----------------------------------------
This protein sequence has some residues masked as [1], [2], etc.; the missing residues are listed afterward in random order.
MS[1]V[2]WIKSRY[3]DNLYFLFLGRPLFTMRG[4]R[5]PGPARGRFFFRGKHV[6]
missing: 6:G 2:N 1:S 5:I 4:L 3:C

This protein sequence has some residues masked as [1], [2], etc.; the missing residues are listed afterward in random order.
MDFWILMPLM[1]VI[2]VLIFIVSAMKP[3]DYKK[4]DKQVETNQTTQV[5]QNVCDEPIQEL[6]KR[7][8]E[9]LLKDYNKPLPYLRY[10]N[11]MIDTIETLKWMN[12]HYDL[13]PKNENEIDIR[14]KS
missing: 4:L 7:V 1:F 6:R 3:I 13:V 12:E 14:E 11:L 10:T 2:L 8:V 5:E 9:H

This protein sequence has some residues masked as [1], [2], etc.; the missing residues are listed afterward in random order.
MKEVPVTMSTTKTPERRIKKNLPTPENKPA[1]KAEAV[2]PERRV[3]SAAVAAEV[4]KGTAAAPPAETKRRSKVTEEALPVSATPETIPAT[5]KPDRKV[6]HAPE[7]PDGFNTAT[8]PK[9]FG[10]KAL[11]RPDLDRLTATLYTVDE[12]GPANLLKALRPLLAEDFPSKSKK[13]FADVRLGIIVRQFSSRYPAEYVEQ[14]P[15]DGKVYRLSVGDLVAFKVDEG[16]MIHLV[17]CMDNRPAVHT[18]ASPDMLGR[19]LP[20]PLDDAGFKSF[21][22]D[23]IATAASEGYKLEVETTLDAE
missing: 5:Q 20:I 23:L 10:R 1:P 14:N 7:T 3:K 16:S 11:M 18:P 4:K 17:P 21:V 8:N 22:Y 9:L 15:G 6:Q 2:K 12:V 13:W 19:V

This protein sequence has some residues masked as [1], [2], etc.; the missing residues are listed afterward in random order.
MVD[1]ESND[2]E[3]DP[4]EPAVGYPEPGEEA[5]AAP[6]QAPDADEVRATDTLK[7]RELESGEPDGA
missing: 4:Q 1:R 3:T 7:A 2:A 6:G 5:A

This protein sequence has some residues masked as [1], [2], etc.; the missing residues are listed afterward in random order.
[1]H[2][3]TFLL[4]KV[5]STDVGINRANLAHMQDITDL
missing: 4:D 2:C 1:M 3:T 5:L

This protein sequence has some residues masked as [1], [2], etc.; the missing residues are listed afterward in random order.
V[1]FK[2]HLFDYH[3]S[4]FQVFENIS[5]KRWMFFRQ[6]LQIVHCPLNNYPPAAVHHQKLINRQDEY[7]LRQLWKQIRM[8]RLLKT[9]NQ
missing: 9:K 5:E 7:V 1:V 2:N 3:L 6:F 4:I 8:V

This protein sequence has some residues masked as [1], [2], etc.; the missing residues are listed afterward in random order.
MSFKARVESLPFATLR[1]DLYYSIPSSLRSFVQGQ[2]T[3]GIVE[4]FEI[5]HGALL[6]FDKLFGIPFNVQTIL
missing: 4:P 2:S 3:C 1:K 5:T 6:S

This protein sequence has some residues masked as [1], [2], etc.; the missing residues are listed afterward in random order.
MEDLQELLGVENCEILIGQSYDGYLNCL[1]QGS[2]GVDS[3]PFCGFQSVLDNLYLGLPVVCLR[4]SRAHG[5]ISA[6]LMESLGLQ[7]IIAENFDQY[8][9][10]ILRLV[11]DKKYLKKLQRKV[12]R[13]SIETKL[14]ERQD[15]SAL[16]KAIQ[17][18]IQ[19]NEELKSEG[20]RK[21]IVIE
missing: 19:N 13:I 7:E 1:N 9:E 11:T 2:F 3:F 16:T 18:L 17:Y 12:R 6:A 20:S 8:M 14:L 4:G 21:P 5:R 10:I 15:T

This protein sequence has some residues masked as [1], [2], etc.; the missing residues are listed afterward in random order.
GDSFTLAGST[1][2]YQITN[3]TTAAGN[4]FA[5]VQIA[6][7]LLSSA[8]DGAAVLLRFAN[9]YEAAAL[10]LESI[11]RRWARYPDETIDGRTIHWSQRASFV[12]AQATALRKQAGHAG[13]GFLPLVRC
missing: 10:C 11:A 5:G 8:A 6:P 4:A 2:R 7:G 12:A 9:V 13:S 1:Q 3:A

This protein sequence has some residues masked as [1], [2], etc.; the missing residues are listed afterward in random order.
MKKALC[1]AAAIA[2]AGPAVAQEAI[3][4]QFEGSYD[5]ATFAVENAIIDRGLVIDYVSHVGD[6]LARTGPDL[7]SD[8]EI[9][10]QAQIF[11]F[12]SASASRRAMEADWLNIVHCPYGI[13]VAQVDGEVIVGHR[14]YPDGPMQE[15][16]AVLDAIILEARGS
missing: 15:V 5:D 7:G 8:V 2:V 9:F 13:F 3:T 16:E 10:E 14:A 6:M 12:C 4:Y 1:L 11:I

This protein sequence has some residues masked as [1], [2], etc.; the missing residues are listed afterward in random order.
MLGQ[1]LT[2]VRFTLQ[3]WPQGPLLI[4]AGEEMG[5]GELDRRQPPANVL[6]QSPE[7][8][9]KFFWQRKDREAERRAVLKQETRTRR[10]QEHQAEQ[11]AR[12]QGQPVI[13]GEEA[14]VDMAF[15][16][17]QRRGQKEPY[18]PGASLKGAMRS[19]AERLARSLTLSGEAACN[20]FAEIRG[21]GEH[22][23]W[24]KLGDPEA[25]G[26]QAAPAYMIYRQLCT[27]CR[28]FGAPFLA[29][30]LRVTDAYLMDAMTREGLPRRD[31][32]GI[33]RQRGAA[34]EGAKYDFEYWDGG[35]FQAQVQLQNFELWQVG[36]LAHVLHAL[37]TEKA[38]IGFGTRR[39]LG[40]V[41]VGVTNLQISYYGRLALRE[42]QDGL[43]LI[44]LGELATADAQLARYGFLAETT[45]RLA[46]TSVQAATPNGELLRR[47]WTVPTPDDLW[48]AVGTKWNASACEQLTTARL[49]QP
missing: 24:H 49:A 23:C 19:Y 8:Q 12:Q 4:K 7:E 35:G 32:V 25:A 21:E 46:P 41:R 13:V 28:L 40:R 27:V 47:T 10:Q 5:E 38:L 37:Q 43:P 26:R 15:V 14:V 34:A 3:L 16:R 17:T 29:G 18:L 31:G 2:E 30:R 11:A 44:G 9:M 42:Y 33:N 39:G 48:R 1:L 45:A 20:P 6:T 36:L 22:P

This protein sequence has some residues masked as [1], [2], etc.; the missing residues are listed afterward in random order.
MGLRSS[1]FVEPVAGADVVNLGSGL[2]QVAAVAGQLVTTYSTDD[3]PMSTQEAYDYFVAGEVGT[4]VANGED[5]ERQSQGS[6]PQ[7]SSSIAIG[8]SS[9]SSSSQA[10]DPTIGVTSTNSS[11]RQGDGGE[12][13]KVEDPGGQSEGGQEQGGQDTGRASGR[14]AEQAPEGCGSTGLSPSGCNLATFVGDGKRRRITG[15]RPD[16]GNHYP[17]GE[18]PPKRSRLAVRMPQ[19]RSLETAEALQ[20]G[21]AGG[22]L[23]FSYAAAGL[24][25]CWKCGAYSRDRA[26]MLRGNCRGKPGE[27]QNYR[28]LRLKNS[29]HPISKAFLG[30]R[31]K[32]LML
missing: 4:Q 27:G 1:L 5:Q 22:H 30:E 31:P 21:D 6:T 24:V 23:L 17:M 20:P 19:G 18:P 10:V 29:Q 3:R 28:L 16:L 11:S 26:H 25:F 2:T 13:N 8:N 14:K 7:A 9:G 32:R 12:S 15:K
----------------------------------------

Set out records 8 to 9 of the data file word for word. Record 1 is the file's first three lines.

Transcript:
This protein sequence has some residues masked as [1], [2], etc.; the missing residues are listed afterward in random order.
MEDLQELLGVENCEILIGQSYDGYLNCL[1]QGS[2]GVDS[3]PFCGFQSVLDNLYLGLPVVCLR[4]SRAHG[5]ISA[6]LMESLGLQ[7]IIAENFDQY[8][9][10]ILRLV[11]DKKYLKKLQRKV[12]R[13]SIETKL[14]ERQD[15]SAL[16]KAIQ[17][18]IQ[19]NEELKSEG[20]RK[21]IVIE
missing: 19:N 13:I 7:E 1:N 9:E 11:T 2:F 3:F 16:T 18:L 17:Y 12:R 6:A 20:S 8:M 14:L 4:G 21:P 5:R 10:I 15:T

This protein sequence has some residues masked as [1], [2], etc.; the missing residues are listed afterward in random order.
GDSFTLAGST[1][2]YQITN[3]TTAAGN[4]FA[5]VQIA[6][7]LLSSA[8]DGAAVLLRFAN[9]YEAAAL[10]LESI[11]RRWARYPDETIDGRTIHWSQRASFV[12]AQATALRKQAGHAG[13]GFLPLVRC
missing: 10:C 11:A 5:G 8:A 6:P 4:A 2:R 7:G 12:A 9:V 13:S 1:Q 3:A